All of these steps induce challenges, accumulating a significant hurdle to get started with machine learning.
AutoML dramatically simplifies these steps for non-experts. Automation is not perfect because AutoML tools still have hyperparameters, and setting them may require expertise.
Google is a pioneer in AutoML, and engineers there wrote a log of blog posts about this approach. Take a read:
- Cloud AutoML: Making AI accessible to every business (opens new window)
- Using Machine Learning to Explore Neural Network Architecture (opens new window)
- AutoML for large scale image classification and object detection (opens new window)
- An End-to-End AutoML Solution for Tabular Data at KaggleDays (opens new window)
- Using Evolutionary AutoML to Discover Neural Network Architectures (opens new window)
Then read here to have a detailed overview of the pro/cons of this approach:
If you want to dive deeper into the field, here you can find an awesome collection of AutoML papers organized by application type:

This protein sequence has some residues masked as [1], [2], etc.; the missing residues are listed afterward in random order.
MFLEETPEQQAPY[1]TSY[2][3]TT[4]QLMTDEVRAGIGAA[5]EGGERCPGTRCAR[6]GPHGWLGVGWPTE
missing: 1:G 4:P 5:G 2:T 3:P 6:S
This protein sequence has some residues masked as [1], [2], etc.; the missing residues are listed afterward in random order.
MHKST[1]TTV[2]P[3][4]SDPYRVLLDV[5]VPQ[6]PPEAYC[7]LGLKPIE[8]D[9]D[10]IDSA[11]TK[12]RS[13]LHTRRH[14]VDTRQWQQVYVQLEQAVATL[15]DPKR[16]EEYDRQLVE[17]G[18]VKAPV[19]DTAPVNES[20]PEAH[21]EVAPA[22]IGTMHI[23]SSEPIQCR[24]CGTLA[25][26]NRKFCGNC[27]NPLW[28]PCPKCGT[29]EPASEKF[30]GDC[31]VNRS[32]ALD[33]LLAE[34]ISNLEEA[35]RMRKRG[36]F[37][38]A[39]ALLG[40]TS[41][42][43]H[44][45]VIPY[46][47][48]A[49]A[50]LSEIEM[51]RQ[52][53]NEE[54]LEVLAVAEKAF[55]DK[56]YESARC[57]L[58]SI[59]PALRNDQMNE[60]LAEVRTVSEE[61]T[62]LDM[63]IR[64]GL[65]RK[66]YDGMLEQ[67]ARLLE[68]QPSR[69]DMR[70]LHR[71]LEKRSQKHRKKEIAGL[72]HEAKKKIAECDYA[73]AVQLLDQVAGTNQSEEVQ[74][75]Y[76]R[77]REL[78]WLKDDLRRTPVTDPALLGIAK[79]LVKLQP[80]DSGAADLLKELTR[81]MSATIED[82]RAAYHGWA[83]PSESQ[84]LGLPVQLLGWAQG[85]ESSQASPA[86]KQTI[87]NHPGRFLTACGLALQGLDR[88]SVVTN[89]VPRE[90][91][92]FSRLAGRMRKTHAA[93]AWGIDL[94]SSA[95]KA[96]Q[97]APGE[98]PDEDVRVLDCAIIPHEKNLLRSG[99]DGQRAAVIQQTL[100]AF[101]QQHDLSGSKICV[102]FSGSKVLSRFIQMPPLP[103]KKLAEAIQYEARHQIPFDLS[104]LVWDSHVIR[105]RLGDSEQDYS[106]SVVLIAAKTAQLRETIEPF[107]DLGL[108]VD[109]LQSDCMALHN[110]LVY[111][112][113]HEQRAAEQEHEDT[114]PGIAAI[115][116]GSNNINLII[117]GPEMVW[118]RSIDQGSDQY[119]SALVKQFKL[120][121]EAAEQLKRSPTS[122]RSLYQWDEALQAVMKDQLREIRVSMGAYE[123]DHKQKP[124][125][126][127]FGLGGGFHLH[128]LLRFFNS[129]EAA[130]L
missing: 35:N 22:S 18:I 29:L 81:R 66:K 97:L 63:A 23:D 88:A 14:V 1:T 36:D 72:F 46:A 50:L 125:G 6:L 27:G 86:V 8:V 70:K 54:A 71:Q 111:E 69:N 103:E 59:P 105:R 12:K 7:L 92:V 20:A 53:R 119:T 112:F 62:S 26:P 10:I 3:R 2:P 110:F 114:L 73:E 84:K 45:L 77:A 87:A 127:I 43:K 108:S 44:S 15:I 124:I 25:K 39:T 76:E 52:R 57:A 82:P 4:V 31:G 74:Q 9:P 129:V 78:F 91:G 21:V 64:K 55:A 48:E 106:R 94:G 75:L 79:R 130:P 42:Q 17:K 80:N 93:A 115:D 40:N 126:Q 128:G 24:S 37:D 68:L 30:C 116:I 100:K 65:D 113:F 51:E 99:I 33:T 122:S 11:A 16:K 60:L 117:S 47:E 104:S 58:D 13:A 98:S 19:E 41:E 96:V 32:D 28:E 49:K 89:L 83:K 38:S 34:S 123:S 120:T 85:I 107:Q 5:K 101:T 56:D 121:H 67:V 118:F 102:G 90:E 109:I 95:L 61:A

# AutoML Tools
After taking a look at the previous resources (take your time) it's time to figure out which AutoML tool is right for you. In fact, there are several platforms that provide them (Google Cloud Platform is a pioneer with AutoML (opens new window)), but they have different features and support different types of applications.
Here you find a very recent paper that surveys the AutoML field:
- Towards Automated Machine Learning: Evaluation and Comparison of AutoML Approaches and Tools (opens new window)
- Awesome AutoML Tools (opens new window)
After you read this paper, you should be able to infer what tool or which platform is best suited to your case.
Here's a more detailed State-of-the-Art survey, with practical examples and detailed explanations about how AutoML principles work:
Here you find another interesting comparison of the different platforms:
If you want to get started with the Google's AutoML platform, here you can find a good series of tutorials about it:
- AutoML Vision Beginner's guide (opens new window)
- AutoML Tables Beginner's guide (opens new window)
- AutoML Natural Language Beginner's guide (opens new window)
- AutoML Translation beginner's guide (opens new window)
Just try it out!
Often AutoML jobs consume a lot of computational resources (since it often requires a search in the model architectures space), so watch your back with the billing of the platform that you choose!
# No Free Lunch and Black Boxes